Orion Health Group continued an abysmal run on the NZX, announcing worse-than-expected annual results, and watching its share price sink to another all-time low.
The healthcare software developer blamed delays in finalising some large deals and promised a “substantial” restructure of global operations which, it said, could produce annual savings of up to $30 million.
The Auckland-based company’s revenue was between $170 million and $173 million in the year ended March 31, missing already downgraded guidance of $175 million to $190 million, it said in a statement. The late transactions will be carried over into the 2019 financial year. Orion’s operating loss narrowed in the second half of the financial year but not enough to reach breakeven, a target it was aiming to get close to.
The company listed at the end of 2014, with shares issued at $5.70. They rose to $6.27 after their first day of trading, valuing the company at more than $1 billion. Since 2016, the shares have been on a steady decline, and on Tuesday the shares fell 1.4 percent to 69 cents.
“The business is committed to right-sizing the cost structure of the company across all regions to drive sustained profitability,” chief financial officer Mark Tisdel said. “We remain committed to building long-term value for our customers and shareholders.”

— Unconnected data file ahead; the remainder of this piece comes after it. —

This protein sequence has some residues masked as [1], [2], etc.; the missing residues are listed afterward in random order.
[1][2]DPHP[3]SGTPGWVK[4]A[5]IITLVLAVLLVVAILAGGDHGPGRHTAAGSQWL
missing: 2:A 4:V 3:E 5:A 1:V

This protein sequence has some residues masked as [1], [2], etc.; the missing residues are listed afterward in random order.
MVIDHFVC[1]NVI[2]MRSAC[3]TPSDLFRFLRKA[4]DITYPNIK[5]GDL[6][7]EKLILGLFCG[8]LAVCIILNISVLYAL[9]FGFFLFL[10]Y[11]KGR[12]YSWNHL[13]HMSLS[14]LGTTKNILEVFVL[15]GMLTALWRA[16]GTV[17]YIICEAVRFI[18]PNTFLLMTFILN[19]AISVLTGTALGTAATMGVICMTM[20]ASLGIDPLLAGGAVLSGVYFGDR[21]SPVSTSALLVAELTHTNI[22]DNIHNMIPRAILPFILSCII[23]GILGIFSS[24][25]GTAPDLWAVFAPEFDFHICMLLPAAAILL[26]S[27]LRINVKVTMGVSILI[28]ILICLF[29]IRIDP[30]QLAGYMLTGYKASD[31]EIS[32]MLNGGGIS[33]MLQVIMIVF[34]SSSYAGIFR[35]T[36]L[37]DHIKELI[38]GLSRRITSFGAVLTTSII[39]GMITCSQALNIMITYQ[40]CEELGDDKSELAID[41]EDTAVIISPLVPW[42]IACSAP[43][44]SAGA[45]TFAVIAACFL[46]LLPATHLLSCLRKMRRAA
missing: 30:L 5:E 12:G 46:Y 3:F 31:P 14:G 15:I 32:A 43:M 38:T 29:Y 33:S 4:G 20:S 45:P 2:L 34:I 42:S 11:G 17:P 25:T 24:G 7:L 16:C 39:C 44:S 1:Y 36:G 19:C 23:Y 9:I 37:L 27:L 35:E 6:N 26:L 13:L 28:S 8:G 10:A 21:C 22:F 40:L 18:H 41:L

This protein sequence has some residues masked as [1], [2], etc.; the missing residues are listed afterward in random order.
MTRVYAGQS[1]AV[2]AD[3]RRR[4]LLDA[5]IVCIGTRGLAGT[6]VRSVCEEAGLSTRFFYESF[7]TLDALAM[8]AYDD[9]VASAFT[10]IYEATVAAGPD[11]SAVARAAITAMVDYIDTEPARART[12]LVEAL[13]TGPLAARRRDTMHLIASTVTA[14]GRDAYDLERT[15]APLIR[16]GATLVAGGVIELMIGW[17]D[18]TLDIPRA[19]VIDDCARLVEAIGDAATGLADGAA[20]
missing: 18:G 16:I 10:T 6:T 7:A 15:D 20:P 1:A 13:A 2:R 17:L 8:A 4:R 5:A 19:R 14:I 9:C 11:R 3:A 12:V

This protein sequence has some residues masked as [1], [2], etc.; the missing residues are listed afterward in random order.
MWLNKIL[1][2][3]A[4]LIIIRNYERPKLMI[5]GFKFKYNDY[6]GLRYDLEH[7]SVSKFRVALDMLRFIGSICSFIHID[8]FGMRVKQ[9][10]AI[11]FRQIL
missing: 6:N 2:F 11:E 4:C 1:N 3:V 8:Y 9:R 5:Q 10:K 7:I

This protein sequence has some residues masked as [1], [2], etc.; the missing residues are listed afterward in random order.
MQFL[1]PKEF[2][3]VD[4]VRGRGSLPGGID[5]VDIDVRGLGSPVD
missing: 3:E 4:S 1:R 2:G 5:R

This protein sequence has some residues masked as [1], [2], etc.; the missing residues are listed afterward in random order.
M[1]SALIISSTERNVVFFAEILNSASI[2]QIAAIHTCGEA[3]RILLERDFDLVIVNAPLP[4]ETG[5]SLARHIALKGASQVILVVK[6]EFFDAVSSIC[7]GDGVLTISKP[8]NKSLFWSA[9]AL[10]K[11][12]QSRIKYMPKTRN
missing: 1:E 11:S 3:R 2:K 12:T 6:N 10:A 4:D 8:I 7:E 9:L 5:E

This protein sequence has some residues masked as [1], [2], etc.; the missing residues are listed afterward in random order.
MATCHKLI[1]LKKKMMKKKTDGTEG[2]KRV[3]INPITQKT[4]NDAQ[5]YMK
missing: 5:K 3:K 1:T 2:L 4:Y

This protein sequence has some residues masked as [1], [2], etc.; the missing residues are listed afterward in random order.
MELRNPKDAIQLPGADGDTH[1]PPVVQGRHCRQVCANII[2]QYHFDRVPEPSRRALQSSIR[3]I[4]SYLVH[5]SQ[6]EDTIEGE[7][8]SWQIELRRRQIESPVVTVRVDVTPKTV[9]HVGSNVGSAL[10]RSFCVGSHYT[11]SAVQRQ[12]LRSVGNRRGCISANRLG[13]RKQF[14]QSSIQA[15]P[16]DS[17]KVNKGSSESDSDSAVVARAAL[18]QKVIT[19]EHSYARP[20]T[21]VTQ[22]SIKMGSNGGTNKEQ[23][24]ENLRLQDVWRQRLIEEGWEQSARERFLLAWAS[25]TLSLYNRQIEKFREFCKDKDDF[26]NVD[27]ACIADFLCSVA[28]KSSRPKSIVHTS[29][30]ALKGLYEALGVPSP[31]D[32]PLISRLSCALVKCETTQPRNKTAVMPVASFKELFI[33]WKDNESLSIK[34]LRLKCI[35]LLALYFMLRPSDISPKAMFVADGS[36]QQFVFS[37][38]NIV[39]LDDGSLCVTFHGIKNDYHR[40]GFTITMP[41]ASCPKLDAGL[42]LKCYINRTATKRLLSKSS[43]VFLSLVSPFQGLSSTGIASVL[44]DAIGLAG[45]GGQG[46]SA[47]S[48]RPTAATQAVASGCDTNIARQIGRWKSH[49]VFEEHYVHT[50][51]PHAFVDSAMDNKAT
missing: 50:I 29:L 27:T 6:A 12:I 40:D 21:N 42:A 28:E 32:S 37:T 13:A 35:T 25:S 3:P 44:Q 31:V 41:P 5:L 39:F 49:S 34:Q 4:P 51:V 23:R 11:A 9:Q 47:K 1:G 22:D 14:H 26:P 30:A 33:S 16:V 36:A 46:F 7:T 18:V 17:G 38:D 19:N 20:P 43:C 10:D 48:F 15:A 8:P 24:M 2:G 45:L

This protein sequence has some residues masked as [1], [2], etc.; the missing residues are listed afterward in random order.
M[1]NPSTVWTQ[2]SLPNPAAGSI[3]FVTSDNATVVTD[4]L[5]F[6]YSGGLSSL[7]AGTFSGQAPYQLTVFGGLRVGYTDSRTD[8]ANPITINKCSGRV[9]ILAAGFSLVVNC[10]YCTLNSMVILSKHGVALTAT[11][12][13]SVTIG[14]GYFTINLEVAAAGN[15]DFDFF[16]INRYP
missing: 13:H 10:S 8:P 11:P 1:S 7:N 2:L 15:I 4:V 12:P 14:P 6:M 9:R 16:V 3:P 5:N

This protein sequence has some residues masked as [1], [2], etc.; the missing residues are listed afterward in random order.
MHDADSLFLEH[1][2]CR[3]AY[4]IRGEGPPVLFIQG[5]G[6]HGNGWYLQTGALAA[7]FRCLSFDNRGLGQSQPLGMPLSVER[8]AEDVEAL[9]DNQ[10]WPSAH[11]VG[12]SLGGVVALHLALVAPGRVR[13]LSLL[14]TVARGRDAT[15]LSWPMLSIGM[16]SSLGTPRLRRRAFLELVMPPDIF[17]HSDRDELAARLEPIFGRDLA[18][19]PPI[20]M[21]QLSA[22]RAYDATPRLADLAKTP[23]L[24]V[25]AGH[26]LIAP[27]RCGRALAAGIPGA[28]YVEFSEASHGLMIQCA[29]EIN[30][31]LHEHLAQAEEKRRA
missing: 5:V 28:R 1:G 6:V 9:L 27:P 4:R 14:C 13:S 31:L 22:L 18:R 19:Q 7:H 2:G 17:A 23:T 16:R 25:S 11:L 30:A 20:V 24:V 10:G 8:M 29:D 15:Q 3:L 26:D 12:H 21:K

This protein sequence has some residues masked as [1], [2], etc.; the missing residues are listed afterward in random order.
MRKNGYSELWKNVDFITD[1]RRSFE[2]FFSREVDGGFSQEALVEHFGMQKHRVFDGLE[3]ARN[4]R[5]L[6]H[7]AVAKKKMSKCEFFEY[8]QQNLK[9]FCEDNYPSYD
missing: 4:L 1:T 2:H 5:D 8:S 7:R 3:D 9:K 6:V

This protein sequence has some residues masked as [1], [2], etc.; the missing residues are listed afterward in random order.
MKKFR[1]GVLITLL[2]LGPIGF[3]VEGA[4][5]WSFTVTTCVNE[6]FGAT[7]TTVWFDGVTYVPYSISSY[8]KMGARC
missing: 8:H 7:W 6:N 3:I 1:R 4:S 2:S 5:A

Orion Health has been reviewing its business since May last year as it seeks to return to profitability having foregone short-term earnings in the hunt for global expansion since going public. That review was initially to source new capital, including minority investments in the company, but was later broadened to bolster the long-term structure of Orion Health.
Restructuring efforts already cut $10 million from annual costs, trimming 76 jobs from its 1,200-strong workforce, and the company today announced plans to remove between $25 million and $30 million of annual expenses in a major shake-up of the global business, shifting resources to where they’re most needed.
Orion Health will reorganise its business into three units – Rhapsody, Population Health, and Hospitals – which Tisdel said would narrow the gap between customers and the research and development teams and support services.